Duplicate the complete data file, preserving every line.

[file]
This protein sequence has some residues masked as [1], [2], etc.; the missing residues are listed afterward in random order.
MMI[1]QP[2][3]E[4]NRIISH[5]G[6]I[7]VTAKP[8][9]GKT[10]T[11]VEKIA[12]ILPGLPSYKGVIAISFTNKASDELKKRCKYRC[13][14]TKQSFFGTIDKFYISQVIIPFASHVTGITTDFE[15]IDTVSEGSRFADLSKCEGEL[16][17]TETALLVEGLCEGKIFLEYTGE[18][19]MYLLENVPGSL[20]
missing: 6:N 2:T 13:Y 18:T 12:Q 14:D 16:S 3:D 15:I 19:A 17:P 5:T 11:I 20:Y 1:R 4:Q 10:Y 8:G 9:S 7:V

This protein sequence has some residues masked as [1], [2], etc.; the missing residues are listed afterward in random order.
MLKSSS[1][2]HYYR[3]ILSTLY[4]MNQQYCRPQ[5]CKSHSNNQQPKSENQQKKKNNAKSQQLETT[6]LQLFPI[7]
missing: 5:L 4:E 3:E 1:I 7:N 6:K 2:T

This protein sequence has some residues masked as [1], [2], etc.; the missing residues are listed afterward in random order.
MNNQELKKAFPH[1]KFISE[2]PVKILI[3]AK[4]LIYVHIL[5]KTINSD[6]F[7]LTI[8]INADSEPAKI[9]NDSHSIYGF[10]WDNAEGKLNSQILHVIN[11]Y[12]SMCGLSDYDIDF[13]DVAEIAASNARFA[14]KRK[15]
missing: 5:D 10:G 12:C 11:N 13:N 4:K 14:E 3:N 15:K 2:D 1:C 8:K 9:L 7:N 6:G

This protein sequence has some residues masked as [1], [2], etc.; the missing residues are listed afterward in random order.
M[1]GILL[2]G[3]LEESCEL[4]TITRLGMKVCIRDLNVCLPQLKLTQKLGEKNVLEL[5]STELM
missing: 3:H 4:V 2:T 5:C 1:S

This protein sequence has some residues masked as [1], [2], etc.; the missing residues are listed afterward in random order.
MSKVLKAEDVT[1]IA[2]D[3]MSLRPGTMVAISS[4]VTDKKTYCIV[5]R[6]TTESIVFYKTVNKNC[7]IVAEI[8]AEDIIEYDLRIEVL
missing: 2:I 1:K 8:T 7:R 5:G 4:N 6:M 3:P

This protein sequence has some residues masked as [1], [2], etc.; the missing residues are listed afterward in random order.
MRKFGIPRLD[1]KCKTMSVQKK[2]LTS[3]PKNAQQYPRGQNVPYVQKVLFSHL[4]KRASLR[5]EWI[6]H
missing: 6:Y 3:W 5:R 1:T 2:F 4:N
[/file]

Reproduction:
This protein sequence has some residues masked as [1], [2], etc.; the missing residues are listed afterward in random order.
MMI[1]QP[2][3]E[4]NRIISH[5]G[6]I[7]VTAKP[8][9]GKT[10]T[11]VEKIA[12]ILPGLPSYKGVIAISFTNKASDELKKRCKYRC[13][14]TKQSFFGTIDKFYISQVIIPFASHVTGITTDFE[15]IDTVSEGSRFADLSKCEGEL[16][17]TETALLVEGLCEGKIFLEYTGE[18][19]MYLLENVPGSL[20]
missing: 6:N 2:T 13:Y 18:T 12:Q 14:D 16:S 3:D 15:I 19:A 17:P 5:T 11:I 20:Y 1:R 4:Q 10:Y 8:G 9:S 7:V

This protein sequence has some residues masked as [1], [2], etc.; the missing residues are listed afterward in random order.
MLKSSS[1][2]HYYR[3]ILSTLY[4]MNQQYCRPQ[5]CKSHSNNQQPKSENQQKKKNNAKSQQLETT[6]LQLFPI[7]
missing: 5:L 4:E 3:E 1:I 7:N 6:K 2:T

This protein sequence has some residues masked as [1], [2], etc.; the missing residues are listed afterward in random order.
MNNQELKKAFPH[1]KFISE[2]PVKILI[3]AK[4]LIYVHIL[5]KTINSD[6]F[7]LTI[8]INADSEPAKI[9]NDSHSIYGF[10]WDNAEGKLNSQILHVIN[11]Y[12]SMCGLSDYDIDF[13]DVAEIAASNARFA[14]KRK[15]
missing: 5:D 10:G 12:C 11:N 13:N 4:K 14:E 3:N 15:K 2:D 1:C 8:K 9:L 7:N 6:G

This protein sequence has some residues masked as [1], [2], etc.; the missing residues are listed afterward in random order.
M[1]GILL[2]G[3]LEESCEL[4]TITRLGMKVCIRDLNVCLPQLKLTQKLGEKNVLEL[5]STELM
missing: 3:H 4:V 2:T 5:C 1:S

This protein sequence has some residues masked as [1], [2], etc.; the missing residues are listed afterward in random order.
MSKVLKAEDVT[1]IA[2]D[3]MSLRPGTMVAISS[4]VTDKKTYCIV[5]R[6]TTESIVFYKTVNKNC[7]IVAEI[8]AEDIIEYDLRIEVL
missing: 2:I 1:K 8:T 7:R 5:G 4:N 6:M 3:P

This protein sequence has some residues masked as [1], [2], etc.; the missing residues are listed afterward in random order.
MRKFGIPRLD[1]KCKTMSVQKK[2]LTS[3]PKNAQQYPRGQNVPYVQKVLFSHL[4]KRASLR[5]EWI[6]H
missing: 6:Y 3:W 5:R 1:T 2:F 4:N